The below is from E-Commerce Times
Security watchdog groups said Wednesday that a common application used to run Web servers was found to contain several major security holes. The flaws could enable hackers to interrupt normal Web operations or execute arbitrary lines of code.

Both the Coordination Center of the Computer Emergency Response Team (CERT) at Carnegie Mellon University and e-Matters, a German security firm, posted advisories for those whose Web servers run a scripting language used in Web development called PHP.

PHP creates Web pages from a database. According to both security groups, all versions of PHP are affected by the security flaws, though patches and upgrades are available.

Steve Hunt, vice president of research and security at Giga Information Group, told NewsFactor that while the hole is serious, exploiting it would be difficult for anyone seeking entry into a Web server.

"There are so many other, easier ways for a bad guy to do bad things," Hunt noted.
Various Applications Affected

Web servers running Apache, Microsoft's Internet Information Server, Netscape, iPlanet and OmniHTTPd are among those affected.

The security firms pointed to Linux and Solaris operating systems as the two platforms most at risk, although other operating systems also can run the PHP language.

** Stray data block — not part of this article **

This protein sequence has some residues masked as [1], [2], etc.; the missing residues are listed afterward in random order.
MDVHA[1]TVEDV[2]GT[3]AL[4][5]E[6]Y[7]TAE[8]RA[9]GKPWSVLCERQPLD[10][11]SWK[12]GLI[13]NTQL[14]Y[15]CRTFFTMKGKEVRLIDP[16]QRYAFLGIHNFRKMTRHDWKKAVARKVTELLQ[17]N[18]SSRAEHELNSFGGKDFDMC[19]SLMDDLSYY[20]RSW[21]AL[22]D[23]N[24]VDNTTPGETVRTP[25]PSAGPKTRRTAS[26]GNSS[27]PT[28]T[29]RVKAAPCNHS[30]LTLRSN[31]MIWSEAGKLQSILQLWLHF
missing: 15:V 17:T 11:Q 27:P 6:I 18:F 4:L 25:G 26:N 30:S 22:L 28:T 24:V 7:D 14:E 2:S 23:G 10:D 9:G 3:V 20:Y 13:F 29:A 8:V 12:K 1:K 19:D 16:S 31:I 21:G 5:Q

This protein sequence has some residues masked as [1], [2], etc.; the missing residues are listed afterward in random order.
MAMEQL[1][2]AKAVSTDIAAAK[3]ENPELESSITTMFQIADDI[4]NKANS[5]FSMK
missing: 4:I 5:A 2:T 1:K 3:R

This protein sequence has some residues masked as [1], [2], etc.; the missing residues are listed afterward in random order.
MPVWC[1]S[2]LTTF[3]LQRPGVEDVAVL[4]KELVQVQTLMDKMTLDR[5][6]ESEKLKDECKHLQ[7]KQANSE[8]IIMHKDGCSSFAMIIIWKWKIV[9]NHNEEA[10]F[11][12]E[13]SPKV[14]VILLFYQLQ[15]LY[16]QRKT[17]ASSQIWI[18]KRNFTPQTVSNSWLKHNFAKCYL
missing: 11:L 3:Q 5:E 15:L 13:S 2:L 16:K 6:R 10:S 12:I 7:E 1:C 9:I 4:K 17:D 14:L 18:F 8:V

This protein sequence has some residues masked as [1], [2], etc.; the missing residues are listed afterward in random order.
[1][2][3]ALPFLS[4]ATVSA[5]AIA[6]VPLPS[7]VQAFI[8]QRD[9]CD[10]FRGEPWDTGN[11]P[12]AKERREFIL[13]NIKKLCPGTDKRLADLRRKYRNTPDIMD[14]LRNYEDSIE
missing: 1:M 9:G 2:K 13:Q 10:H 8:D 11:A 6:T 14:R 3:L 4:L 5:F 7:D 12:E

Jim Hurley, vice president for security and privacy at Aberdeen Group, told NewsFactor that those running Linux are most at risk.
"For anybody that has Linux out there, most likely you've got PHP in the environment. And if it's accessible, it could be accessed by anybody and could lead to problems of ownership over the machine," said Hurley.

Compared with Web servers running Microsoft IIS or Mac OS X, Hurley said he believes the Linux group will spend the most time installing patches and upgrades.

SNMP Security Flaw

Another recent major security hole was found earlier this month by CERT.

The SNMP networking protocol, or Simple Network Management Protocol, a method of monitoring and managing network devices used by dozens of hardware makers and Internet service providers, was found to have security flaws that make devices using the protocol susceptible to hackers.

In that case, the security alert extended beyond university and commercial networks as security experts warned consumers of the danger that computers, scanners, printers and other devices hooked up to a network could face. They urged consumers to apply all relevant patches and upgrades to solve the problem.
Common, Uncommon Elements

Giga's Hunt explained that the SNMP and PHP security holes have one thing in common. "Their similarity is in the ease of their fix," he said, noting that required patches and upgrades are readily available.

Hurley noted that while SNMP is more pervasive than PHP, its flaw was less threatening because networks using it in an enterprise environment generally are located behind protective firewalls.

"PHP provides anyone on the Internet with access to the Web server, and therefore to anything else within the firewalls," Hurley said.

Microsoft (Nasdaq: MSFT), Cisco (Nasdaq: CSCO), Netscape, Nokia, Lucent (NYSE: LU), Hewlett-Packard (NYSE: HWP), Novell (Nasdaq: NOVL) and Lotus were among the companies named by CERT as having software that could be affected by the SNMP security flaw.